While the wines were not assessed in a flight format (as implied by the excerpts I’v scanned below), MOVI sought to introduce three broad concepts by which tasters could consider their wines. The first  idea, “The New Chile,” presented wines from recently explored terroirs and/or less mainstream grapes.

The New Chile Map

The second, “The Classics – Reloaded,” showcased red blends from historic regions, re-interpreted without “corporate constraint.”

Classics Reloaded map

The third concept, “Old is the New ‘New’ in Maule and Atacama” highlighted old, bush-head vines from soils farmed for centuries, only recently reinvigorated.

Old is the New New map

I tasted through most of the line-up, and finally had my coup de foudre moment with Chile. Let’s hope lighting strikes twice.

Here are my ten favorites from a stellar line-up of wines, in order of tasting. Apologies for the lack of bottle shots, but I didn’t have my camera with me last night. (All images provided by MOVI.)

  1. Meli, Riesling, Maule Valley, ’14: Striking peachy, stone fruit nose. Tropical notes on fruity palate. Lots of bright acid with a chalky, mineral finish.
  2. Sofia, Pinot Noir, Casablanca, ’12: Savory with black and red cherry nose. Hint of Elmer’s glue that blew off. Dried herbs, mineral tinged, good tension; fruit and earth in equipoise; the slightly charred wood finish makes me crave roast lamb.
  3. Villard, Pinot Noir, Casablanca, ’12: Deep, fresh black berry and a leafy herbal note on nose. The aromatics pop out of the glass! The palate smacks with fruit and vitality. Juicy, spicy, alive. The kind of Pinot I’ve been hearing about in Chile but hadn’t yet tasted. Lots of layers but very approachable. Could be a high-brow consumer hit.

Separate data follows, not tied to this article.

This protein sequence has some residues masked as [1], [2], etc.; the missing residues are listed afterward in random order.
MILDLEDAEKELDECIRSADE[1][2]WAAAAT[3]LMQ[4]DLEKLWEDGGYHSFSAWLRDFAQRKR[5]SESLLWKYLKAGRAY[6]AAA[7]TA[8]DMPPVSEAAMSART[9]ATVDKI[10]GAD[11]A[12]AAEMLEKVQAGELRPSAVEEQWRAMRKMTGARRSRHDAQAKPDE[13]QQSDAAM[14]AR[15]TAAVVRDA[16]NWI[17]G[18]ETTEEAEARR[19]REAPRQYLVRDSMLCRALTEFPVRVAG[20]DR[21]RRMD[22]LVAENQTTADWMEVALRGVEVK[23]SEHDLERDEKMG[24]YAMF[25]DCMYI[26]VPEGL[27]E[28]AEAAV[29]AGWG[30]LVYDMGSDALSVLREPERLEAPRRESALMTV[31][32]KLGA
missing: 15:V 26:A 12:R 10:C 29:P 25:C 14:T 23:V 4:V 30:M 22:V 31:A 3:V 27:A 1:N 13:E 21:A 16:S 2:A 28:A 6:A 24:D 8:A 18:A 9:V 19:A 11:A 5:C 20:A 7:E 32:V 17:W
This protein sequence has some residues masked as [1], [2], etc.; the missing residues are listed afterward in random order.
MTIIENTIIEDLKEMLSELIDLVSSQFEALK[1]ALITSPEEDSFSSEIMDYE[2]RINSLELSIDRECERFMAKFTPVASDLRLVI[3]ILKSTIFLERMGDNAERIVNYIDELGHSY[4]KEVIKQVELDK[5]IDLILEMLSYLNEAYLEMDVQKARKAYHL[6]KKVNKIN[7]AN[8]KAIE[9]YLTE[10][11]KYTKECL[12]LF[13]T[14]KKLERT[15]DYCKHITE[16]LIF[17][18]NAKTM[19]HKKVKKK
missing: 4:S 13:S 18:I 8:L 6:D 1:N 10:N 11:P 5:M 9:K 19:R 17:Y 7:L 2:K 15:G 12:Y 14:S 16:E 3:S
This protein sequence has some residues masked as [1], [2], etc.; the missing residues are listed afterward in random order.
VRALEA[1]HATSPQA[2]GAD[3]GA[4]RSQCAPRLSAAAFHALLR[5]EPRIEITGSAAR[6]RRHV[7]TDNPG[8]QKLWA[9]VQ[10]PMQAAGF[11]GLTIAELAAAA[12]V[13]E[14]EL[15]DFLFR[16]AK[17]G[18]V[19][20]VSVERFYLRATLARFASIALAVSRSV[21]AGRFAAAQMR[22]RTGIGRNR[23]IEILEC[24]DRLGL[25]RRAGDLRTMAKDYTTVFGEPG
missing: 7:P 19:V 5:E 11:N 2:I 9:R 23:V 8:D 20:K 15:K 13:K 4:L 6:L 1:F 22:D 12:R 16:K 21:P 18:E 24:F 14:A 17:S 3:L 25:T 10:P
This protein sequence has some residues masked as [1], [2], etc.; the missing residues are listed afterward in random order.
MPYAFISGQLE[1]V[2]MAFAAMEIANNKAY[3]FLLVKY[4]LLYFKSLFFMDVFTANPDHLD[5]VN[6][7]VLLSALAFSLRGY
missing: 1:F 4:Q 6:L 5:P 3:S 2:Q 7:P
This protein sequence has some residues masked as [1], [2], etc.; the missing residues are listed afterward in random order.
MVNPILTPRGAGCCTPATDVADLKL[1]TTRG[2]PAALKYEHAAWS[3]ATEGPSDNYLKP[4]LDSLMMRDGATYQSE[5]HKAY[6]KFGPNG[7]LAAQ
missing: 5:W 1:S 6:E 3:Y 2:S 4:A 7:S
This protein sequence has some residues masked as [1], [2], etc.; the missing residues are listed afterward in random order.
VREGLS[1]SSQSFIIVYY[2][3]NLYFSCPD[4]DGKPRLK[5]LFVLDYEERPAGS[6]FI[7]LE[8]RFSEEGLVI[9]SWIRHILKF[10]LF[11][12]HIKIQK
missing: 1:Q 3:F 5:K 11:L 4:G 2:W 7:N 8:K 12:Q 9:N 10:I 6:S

4. Attilo & Mochi Tunquen, Pinot Noir, Casablanca, ’12: Bright red fruit nose; classic Pinot aromatics. Hints of floral potpourri and spice notes on palate. Dried orange peel and brown baking spice. Quite elegant, fresh, and medium-bodied with a clean finish.
  5. Gillmore, Cab Franc, Loncomilla Valley, ’10: Berry fruit cough drop – like a Ricola on the nose. Herbs and deep, fresh black and blue fruit. The herbal note is a cross between eucalyptus and mint. Unusual. Medium bodied, with light, well-integrated tannins.
  6. Garage Wine Company, Cab Franc, Maipo, 2012: A complex, evolving nose. Floral with cherry, fresh pizza herbs, a savory leather note, hint of tobacco and spice. Medium body, good acidity, and integrated, slightly dusty tannins with a touch of grip. Really delicious.
  7. Trabun, Syrah, Cachapoal Valley, Requinoa, ’10: Aromas of a dusty, herbal tea shop in Chinatown. Ground, dried ginseng, layered over a black fruit, liqueur-like core. Nose belies palate which is all fruit with less nuance. Soft finish, could use more definition. Should be an attractive wine to many palates.
  8. Starry Night, Syrah, Maipo Valley, ’11: Pop of vibrant cassis and dark fruit on nose that nearly blows out my olfactory glands. Quite confected with a candied, smoked bacon edge. Ripe and rich and dense, but softens out and fades a little too fast.
  9. Vultur, Petite Sirah, Colchagua, ’12: Minty edged nose with confected black and red fruit. Very voluptuous on front palate but falls away softly on the finish, leaving a little tannin lingering behind. In like a lion, out like a lamb.
  10. Caballo Chileno, Carmenere, Maule, ’12: Herbs, spice, sandalwood, dried green peppercorn, and cherry. An intriguing nose. Palate offers additional hints of dried floral notes. Would love to taste this with grilled portobellos or roast duck.